How to Bet
How to Bet
Welcome to Horse Racing 101, where you can learn all the basics of having fun betting on horse racing.
Pari-Mutuel Wagering means, literally, a mutuel wager or “betting among ourselves”. All the money that is wagered worldwide on a particular race and bet type (see “Types of Wagering” for the different bet types) is put into a separate electronic pool. The race track where the race is being conducted is merely a broker for the transaction and deducts a fixed commission or “takeout” from that pool. The takeout is retained by the track and a percentage of it becomes “purse money,” the money for which the horses compete. The racetrack has no fiscal interest in the actual “official” order finish of a race. The track’s share (the takeout) remains the same no matter who wins a particular race.
Types of Wagering
When Wagering With a Self Serve Terminal
- A voucher may be purchased from any Mutuel Clerk or Self-Service Terminal (SST). Cash? Winning ticket?
- Choose the track you wish to to wager on.
- Choose the race number you wish to bet.
- Choose the amount you wish to bet.
- Choose the type of wager you would like to make.
- Choose the number (s) you wish to bet on and /or the respective combinations you want to make by using the numbers and wager types.
- Print ticket when completed wager.
- Remember to check your tickets and press “FINISH” to get your remaining balance in the form of a voucher.
When Wagering With a Mutuel Teller
Tell the Mutuel Teller these five things in this order:
- What track you want to bet on.
- What race number (unless betting on the current race).
- How much you want to bet.
- What kind of bet you want (win, place, show, exacta, etc…)
- The number of the horse.
FOR EXAMPLE: “Santa Anita, race 5, $2.00 to win on number 7.”
If you have made a winning wager, take it to any mutuel window after the race is declared official to collect your winnings. Try to avoid cashing winning tickets within five minutes prior to a race, especially if you do not plan to wager on that race. Many people prefer to wait until the last few minutes of a race to place their wagers, and cash tickets. You may take full amount in payment or wager back all or part of it on upcoming races. If you are unsure whether you have a winning ticket, do not hesitate to have it checked at any window.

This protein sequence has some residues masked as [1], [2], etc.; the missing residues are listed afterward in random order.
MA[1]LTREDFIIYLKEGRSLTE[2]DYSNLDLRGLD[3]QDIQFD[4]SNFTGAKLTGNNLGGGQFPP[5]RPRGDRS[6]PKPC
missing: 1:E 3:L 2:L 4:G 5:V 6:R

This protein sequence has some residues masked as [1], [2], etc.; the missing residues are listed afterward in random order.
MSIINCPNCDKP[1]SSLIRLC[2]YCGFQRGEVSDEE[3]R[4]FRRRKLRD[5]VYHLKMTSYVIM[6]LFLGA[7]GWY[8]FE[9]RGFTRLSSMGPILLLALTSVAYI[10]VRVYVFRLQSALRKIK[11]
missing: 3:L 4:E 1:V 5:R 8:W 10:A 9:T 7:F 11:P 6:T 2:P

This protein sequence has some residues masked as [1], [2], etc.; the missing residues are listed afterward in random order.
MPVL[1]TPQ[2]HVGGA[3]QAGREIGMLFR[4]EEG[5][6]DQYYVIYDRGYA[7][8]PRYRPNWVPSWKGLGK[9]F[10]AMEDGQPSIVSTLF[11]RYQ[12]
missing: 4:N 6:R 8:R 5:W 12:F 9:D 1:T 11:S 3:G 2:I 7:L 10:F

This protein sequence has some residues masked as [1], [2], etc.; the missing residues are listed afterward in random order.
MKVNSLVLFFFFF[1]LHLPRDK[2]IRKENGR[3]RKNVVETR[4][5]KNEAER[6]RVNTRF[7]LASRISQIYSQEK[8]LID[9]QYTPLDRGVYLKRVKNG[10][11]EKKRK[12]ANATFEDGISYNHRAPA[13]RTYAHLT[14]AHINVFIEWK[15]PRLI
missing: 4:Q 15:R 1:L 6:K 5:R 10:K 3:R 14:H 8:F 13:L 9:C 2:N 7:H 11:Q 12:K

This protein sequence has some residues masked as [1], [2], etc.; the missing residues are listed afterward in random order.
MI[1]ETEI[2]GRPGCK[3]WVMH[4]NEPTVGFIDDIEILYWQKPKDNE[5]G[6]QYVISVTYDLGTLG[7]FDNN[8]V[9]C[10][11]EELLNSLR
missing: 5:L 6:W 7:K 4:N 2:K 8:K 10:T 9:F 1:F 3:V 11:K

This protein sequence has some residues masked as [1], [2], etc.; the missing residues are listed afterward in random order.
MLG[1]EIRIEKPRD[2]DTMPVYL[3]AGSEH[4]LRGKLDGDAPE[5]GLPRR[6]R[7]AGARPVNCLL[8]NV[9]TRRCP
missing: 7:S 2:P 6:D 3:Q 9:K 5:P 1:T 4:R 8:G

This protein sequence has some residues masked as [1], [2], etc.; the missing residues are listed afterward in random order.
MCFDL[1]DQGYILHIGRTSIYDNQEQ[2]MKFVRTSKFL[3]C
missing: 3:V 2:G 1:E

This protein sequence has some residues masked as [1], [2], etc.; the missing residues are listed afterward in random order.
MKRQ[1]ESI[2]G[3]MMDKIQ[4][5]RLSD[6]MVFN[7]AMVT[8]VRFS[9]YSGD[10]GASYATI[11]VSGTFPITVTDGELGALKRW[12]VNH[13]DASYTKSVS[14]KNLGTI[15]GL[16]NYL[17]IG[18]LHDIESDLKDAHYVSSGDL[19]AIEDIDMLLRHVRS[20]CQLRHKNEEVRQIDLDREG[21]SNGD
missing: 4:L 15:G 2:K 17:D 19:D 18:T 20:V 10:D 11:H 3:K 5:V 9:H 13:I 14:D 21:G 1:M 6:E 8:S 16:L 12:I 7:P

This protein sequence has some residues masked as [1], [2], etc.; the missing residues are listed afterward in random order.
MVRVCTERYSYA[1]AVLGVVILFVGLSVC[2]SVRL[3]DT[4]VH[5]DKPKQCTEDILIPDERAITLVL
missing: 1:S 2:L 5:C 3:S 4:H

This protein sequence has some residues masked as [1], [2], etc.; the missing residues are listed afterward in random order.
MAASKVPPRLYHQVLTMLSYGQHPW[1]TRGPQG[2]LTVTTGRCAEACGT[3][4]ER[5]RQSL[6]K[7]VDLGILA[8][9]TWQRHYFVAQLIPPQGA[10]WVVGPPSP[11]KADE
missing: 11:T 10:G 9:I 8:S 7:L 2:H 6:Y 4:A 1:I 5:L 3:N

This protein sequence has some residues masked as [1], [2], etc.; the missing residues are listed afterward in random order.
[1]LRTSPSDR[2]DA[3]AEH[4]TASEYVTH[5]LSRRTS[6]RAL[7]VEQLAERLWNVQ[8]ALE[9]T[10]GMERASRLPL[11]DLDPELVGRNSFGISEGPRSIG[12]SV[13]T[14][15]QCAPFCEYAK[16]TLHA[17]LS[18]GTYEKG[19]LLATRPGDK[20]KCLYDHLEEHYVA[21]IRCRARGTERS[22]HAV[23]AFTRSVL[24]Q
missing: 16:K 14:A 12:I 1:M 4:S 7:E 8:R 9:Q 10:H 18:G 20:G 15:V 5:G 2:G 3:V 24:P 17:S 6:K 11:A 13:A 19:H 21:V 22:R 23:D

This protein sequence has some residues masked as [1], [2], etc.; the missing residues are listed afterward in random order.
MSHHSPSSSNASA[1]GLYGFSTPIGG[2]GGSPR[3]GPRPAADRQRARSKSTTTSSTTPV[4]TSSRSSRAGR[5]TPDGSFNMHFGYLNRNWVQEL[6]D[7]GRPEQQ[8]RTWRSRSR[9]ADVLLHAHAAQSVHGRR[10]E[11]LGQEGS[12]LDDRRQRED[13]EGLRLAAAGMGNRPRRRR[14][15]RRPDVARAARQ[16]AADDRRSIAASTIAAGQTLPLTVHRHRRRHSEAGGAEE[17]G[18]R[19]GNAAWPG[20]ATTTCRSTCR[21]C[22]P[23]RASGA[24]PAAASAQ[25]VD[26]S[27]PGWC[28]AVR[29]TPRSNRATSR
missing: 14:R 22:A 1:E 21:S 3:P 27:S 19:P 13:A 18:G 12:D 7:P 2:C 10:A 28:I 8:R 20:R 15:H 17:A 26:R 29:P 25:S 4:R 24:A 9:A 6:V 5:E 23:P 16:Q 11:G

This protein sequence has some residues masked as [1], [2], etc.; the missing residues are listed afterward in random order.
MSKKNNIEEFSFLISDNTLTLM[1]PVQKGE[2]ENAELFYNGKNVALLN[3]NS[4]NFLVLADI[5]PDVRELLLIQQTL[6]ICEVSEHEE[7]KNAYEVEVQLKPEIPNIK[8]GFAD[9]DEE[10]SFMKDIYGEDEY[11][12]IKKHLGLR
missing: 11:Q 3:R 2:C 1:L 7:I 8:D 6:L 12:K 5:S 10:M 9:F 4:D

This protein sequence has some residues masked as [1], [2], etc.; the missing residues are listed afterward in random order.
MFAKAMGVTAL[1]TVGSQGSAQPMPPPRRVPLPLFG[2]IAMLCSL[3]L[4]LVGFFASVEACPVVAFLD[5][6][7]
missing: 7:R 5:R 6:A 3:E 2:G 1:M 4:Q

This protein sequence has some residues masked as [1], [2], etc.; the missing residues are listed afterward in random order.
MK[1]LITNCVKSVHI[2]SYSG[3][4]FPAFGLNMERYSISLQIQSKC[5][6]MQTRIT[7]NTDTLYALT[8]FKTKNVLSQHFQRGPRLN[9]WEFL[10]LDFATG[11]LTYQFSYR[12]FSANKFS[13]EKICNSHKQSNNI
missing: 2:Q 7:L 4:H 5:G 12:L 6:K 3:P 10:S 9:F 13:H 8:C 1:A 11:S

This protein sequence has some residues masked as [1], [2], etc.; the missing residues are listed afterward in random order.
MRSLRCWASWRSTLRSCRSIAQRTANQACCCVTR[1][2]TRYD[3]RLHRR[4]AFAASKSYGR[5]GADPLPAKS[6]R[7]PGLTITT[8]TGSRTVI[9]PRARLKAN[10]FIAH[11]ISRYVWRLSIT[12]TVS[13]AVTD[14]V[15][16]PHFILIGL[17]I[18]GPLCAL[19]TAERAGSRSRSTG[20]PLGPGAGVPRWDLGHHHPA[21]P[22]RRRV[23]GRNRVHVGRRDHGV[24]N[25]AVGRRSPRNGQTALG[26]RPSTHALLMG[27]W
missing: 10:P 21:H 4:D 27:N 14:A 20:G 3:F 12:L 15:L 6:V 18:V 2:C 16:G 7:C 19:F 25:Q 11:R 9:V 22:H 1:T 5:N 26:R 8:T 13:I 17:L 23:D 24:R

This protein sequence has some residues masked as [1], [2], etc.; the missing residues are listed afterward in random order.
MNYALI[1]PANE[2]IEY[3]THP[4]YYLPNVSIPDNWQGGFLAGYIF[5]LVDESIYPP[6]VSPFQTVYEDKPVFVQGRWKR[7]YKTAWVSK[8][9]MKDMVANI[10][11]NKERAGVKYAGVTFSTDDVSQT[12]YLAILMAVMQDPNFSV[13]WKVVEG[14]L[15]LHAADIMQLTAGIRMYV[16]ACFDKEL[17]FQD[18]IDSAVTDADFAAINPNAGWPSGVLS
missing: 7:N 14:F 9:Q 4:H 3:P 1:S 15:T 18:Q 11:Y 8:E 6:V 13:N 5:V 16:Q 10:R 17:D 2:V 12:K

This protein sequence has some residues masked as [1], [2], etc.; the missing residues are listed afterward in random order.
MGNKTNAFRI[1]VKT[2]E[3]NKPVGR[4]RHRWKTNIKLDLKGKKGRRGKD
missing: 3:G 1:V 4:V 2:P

The Internal Revenue Service requires reporting of payouts on wagers that exceed odds of more than 300 to 1 and pay in excess of $600. IRS regulations also require automatic withholding on IRS payouts that exceed $5,000. There is no withholding on payouts less than $5,000. IRS tickets cannot be cashed for guests who do not provide proof of a social security number and a picture ID.
- Wager on the favorite - The favorite is the horse with the lowest odds or the one on which the most money has been wagered. Favorites win approximately one third of the time.
- Check the local papers, the Daily Racing Form and the program handicappers' sections - The observations and advice of a recognized expert are generally a good guide for the newcomer. They offer a popular shortcut for the newcomer and a helpful learning tool for developing handicapping skills.
- Purchase a tip sheet - These are prepared by professional handicappers and may provide useful wagering selections.
- Look in the program for a list of jockey and trainer standings which include the number of wins to date -
- The top riders generally ride the best horses, and the hot trainers generally have a high win percentage.
- View the horses - Watch the TV monitors while the horses are in the paddock and in the Post Parade.
Multiple Wagers consist of Daily Doubles, Pick 3’s, Pick 4’s, Pick 6’s and Place Pick All’s. The larger the number of bets the harder it is to pick, as well as the greater the payoff. For these bets, it is recommended to take several combinations of horses (part wheel) in each race to increase your chances of winning (although it does increase the cost).